British Journal of Aesthetics 50 (4):427-437 (2010)

Authors
Aaron Ridley
University of Southampton
Abstract
This paper offers an interpretation of Nietzsche’s well known unpublished remark, ‘Truth is ugly. We possess art lest we perish of the truth.’ I argue that it is not helpful to construe this remark as a claim to the effect that art falsifies the truth by, for example, peddling lies or deceptions. Rather, I suggest, the remark should be taken to refer to the various ways in which art can present us with the truth in such a manner that we do not perish of it. And of these ways, I argue, the most interesting is that in which art facilitates awareness of putatively ugly truths while actually abolishing their ugliness: a striking discussion of this possibility is to be found in Nietzsche’s first book, The Birth of Tragedy. I conclude that, overall, Nietzsche is best understood as a conditional cognitivist—as someone who thinks of truth as valuable, but not as valuable no matter what; and I suggest that what makes his position interesting and distinctive is the alethic pessimism that runs through his version of cognitivism.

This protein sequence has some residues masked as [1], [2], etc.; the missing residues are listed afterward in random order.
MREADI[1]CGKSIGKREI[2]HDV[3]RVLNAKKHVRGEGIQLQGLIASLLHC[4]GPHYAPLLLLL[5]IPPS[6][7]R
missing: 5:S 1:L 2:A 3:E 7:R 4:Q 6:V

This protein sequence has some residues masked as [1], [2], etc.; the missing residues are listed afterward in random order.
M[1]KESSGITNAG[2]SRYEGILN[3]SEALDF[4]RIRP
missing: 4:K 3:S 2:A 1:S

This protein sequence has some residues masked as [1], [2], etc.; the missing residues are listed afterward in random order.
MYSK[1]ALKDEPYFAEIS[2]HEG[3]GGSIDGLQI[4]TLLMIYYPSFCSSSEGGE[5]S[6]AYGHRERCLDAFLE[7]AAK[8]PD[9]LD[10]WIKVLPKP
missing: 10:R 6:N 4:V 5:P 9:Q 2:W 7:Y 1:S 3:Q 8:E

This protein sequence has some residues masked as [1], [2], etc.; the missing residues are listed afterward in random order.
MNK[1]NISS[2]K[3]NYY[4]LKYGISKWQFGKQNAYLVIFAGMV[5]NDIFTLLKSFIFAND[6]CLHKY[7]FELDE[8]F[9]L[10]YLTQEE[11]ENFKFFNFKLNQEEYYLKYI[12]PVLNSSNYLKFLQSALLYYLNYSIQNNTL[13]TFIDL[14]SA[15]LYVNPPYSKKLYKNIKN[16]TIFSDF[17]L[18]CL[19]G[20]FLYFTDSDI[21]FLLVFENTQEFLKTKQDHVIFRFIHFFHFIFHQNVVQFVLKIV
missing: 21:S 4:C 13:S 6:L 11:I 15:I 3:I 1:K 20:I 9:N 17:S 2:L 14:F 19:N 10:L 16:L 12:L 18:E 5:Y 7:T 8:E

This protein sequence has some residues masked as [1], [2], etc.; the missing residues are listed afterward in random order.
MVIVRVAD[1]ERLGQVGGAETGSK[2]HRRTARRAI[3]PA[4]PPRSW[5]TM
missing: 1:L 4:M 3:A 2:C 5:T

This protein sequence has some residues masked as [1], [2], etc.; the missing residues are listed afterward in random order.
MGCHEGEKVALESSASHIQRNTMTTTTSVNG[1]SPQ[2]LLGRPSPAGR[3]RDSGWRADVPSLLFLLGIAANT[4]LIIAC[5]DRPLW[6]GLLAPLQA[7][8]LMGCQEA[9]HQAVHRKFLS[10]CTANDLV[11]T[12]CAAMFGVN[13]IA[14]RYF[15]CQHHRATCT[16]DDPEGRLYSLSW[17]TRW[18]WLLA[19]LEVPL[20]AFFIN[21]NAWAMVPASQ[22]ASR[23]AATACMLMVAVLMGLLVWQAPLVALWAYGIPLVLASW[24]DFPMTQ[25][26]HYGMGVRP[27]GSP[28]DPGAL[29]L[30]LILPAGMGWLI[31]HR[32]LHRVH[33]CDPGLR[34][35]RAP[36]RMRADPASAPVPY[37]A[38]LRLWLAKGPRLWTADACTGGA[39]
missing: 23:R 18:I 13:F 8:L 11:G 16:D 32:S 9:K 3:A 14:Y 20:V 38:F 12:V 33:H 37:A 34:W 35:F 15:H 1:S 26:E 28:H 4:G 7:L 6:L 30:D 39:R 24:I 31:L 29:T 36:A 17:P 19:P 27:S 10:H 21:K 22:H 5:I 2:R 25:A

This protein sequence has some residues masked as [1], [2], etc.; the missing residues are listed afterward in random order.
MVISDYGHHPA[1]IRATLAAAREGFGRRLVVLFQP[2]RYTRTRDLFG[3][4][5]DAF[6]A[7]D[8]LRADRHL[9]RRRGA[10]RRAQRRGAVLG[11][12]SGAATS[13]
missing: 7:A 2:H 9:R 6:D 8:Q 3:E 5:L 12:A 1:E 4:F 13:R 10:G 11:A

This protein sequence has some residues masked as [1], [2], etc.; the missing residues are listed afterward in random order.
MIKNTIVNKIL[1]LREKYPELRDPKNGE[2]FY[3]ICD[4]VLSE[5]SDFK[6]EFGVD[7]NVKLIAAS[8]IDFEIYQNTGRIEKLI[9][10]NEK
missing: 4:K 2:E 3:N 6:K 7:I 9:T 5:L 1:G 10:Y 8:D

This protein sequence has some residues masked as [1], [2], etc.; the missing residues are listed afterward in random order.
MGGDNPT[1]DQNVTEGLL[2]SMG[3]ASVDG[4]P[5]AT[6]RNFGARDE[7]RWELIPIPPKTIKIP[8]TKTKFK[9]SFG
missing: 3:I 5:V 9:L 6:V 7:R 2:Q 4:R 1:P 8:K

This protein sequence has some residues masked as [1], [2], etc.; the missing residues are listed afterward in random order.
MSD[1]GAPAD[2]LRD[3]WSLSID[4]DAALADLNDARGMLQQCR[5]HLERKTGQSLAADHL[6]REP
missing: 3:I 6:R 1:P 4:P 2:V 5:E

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DOI 10.1093/aesthj/ayq035
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